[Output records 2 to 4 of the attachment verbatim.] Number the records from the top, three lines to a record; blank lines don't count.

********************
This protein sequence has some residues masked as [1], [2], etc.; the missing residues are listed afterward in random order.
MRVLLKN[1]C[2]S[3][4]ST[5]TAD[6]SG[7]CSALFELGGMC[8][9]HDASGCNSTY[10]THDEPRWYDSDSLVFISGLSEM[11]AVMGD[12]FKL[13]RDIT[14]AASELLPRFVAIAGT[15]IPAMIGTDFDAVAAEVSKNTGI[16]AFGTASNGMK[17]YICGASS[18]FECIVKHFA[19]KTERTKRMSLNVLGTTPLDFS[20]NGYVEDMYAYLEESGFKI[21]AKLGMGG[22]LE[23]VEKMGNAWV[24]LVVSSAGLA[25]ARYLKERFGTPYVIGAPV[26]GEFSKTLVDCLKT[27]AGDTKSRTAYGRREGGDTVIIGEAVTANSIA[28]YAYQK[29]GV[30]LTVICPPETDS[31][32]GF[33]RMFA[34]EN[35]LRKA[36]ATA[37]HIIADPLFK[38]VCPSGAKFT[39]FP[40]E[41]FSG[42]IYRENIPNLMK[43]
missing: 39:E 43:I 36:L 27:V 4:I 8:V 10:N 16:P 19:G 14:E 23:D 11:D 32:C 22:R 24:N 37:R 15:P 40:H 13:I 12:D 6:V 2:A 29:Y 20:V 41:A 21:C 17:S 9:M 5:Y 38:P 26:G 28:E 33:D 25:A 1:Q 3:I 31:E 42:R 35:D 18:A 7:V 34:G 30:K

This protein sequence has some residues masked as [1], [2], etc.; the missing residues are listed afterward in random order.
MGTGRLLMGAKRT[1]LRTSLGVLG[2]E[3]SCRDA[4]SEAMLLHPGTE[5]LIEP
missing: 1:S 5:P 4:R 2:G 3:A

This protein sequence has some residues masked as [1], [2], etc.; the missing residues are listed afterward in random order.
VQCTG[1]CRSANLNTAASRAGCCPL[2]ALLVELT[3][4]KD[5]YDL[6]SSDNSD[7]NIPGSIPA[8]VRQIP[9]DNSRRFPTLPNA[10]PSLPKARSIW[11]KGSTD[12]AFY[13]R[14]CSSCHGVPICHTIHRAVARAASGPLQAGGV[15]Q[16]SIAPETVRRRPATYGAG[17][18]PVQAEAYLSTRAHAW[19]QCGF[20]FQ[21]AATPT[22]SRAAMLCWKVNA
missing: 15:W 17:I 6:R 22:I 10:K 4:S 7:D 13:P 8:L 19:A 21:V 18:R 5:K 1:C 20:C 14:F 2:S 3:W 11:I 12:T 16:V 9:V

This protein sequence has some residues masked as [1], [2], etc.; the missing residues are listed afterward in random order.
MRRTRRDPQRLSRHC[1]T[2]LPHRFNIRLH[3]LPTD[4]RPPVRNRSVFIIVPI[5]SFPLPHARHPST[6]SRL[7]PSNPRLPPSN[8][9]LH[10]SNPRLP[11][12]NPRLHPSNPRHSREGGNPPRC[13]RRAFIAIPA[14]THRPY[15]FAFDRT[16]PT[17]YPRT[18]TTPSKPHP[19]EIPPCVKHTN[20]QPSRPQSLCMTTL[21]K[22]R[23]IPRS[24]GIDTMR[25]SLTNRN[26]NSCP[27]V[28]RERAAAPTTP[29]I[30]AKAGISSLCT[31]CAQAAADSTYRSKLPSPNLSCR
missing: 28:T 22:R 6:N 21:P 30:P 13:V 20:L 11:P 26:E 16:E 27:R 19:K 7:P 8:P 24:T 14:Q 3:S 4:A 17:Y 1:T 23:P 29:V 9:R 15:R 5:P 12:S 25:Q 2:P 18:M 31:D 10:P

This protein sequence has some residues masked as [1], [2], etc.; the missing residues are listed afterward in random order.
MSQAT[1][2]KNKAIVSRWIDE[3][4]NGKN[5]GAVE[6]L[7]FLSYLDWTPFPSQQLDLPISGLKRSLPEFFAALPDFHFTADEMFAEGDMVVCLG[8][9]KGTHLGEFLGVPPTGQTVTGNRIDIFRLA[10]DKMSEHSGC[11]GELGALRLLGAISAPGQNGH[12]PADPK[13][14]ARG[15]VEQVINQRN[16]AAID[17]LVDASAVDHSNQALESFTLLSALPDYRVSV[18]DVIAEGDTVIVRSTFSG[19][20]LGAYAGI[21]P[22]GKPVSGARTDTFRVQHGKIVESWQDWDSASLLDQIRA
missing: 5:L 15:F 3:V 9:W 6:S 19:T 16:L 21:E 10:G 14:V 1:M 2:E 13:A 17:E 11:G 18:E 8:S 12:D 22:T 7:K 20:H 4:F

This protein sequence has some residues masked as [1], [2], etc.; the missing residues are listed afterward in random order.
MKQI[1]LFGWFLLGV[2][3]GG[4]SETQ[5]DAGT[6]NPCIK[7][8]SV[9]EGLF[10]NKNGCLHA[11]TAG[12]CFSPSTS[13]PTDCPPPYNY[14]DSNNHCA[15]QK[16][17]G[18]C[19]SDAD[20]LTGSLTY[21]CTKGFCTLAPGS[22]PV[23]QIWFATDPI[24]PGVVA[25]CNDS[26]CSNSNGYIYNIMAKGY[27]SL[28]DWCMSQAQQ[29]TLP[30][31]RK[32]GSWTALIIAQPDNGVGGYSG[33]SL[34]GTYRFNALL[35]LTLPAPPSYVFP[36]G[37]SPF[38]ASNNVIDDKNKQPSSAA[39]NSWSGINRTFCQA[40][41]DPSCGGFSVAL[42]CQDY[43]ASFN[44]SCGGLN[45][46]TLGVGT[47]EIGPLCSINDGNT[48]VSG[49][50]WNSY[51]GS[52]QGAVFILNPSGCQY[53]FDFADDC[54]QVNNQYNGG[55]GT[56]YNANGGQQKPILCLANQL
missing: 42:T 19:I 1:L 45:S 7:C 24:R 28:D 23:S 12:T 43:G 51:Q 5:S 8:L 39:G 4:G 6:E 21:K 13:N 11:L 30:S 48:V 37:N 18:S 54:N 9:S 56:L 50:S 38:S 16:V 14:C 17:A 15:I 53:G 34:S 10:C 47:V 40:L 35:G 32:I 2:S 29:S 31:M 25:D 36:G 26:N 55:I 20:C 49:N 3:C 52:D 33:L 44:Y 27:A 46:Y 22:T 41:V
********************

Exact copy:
This protein sequence has some residues masked as [1], [2], etc.; the missing residues are listed afterward in random order.
MGTGRLLMGAKRT[1]LRTSLGVLG[2]E[3]SCRDA[4]SEAMLLHPGTE[5]LIEP
missing: 1:S 5:P 4:R 2:G 3:A

This protein sequence has some residues masked as [1], [2], etc.; the missing residues are listed afterward in random order.
VQCTG[1]CRSANLNTAASRAGCCPL[2]ALLVELT[3][4]KD[5]YDL[6]SSDNSD[7]NIPGSIPA[8]VRQIP[9]DNSRRFPTLPNA[10]PSLPKARSIW[11]KGSTD[12]AFY[13]R[14]CSSCHGVPICHTIHRAVARAASGPLQAGGV[15]Q[16]SIAPETVRRRPATYGAG[17][18]PVQAEAYLSTRAHAW[19]QCGF[20]FQ[21]AATPT[22]SRAAMLCWKVNA
missing: 15:W 17:I 6:R 22:I 10:K 4:S 7:D 13:P 8:L 19:A 21:V 18:R 5:K 1:C 20:C 14:F 2:S 3:W 11:I 12:T 16:V 9:V

This protein sequence has some residues masked as [1], [2], etc.; the missing residues are listed afterward in random order.
MRRTRRDPQRLSRHC[1]T[2]LPHRFNIRLH[3]LPTD[4]RPPVRNRSVFIIVPI[5]SFPLPHARHPST[6]SRL[7]PSNPRLPPSN[8][9]LH[10]SNPRLP[11][12]NPRLHPSNPRHSREGGNPPRC[13]RRAFIAIPA[14]THRPY[15]FAFDRT[16]PT[17]YPRT[18]TTPSKPHP[19]EIPPCVKHTN[20]QPSRPQSLCMTTL[21]K[22]R[23]IPRS[24]GIDTMR[25]SLTNRN[26]NSCP[27]V[28]RERAAAPTTP[29]I[30]AKAGISSLCT[31]CAQAAADSTYRSKLPSPNLSCR
missing: 28:T 22:R 6:N 21:P 30:P 13:V 20:L 11:P 26:E 16:E 27:R 19:K 7:P 8:P 24:T 14:Q 3:S 4:A 17:Y 1:T 23:P 29:V 9:R 15:R 5:P 12:S 25:Q 2:P 18:M 31:D 10:P